By David Cruz
It looked more like a campaign rally for Ras Baraka than a union rally. Baraka partisans outnumbered airport workers outside Terminal C at Newark Airport this morning. It was ostensibly a rally in support of a living wage for fast food workers, who are striking across the country today. Baraka, who’s building labor support for his Newark mayoral run, has made economic equality a campaign issue.
“Anybody that’s opposed to that is inhumane,” he said. “Anybody that’s opposed to that is simply greedy. There is enough wealth to clothe and feed the people of this city, this state, this community that is being generated all the time. There is enough wealth.”
Baraka said he didn’t think he was co-opting a union effort for his own political purposes.
“Absolutely not,” he insisted. “They are endorsing us. This was their way of saying they endorse Ras Baraka for mayor. Absolutely.”
Kevin Brown, the vice president and state director of the Service Employees International Union, said today’s event was definitely a union event and not a Baraka campaign event. He says workers across the state are laboring under minimum wages that keep them at near poverty levels. He says most jobs at the airport used to be union jobs.
“From the people who push your wheelchairs and the people who drive the carts, to the people who do the security behind the TSA, to the people at the front desk, most of them are now contracted workers,” he said. “The cabin cleaners, the terminal cleaners. The entire airport essentially has been contracted out.”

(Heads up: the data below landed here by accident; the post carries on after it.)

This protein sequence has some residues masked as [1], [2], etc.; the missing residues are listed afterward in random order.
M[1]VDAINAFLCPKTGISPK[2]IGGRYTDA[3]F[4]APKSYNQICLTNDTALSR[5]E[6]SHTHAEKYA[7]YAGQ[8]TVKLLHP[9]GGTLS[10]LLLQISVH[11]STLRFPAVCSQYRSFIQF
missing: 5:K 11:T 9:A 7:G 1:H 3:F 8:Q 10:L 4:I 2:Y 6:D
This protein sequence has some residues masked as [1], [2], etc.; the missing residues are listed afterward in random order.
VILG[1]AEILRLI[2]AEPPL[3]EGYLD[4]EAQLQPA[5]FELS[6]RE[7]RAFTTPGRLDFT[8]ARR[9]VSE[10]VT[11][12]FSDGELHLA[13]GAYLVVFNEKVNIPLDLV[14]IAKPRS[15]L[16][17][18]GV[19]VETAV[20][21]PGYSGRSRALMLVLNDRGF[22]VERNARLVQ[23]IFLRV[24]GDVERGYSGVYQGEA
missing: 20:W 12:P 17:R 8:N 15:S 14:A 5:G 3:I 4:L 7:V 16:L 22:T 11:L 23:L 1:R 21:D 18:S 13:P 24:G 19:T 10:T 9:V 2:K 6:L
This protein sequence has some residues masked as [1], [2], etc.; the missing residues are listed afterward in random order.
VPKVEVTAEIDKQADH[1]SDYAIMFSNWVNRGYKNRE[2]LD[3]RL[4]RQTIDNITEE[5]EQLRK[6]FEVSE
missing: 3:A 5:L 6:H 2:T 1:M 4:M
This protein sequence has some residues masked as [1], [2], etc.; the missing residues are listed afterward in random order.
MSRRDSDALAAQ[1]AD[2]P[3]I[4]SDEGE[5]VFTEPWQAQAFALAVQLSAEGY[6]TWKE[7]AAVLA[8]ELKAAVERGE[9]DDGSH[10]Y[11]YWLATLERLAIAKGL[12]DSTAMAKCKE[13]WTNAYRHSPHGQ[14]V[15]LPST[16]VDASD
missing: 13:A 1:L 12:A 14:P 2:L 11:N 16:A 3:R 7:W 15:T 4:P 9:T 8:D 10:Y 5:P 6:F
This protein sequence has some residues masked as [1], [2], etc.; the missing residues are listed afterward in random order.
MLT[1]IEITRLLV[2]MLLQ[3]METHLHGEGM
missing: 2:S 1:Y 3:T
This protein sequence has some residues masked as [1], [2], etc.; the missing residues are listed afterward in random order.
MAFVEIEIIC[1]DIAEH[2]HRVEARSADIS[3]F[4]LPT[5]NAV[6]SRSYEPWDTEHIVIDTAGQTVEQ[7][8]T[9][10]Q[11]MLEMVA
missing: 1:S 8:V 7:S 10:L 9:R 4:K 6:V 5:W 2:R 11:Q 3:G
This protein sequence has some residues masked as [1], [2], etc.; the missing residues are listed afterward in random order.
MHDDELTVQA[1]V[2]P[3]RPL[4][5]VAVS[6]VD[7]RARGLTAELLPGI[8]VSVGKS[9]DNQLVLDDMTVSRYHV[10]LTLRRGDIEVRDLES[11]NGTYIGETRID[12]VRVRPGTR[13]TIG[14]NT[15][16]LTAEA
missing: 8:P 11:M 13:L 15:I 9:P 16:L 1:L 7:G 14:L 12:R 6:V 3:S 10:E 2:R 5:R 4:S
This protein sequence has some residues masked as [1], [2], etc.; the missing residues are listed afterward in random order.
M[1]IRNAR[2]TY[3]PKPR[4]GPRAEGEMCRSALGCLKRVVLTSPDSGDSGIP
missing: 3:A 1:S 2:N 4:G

Workers like Rassan Roane, who cleans the wide-body airliners, say minimum wage is barely enough to keep his family above water.
“I make it stretch as long as I can, but it’s not enough,” he said. “Sometimes, you gotta go without some things.”
Several of the airport vendors we reached out to did not return our calls today. Baraka says a Newark mayor can have an influence on wages and conditions at the airport by using the office as a bully pulpit and leveraging relationships with corporate and business leaders, something which he promises to do in the interests of the unions who — today — willingly let him hitch his candidacy to their issue.
Organizers say they don’t feel like their message is diluted by associating themselves so closely with one candidate. A vote for Ras Baraka, they say, is a vote for workers rights, whether that’s obvious to observers.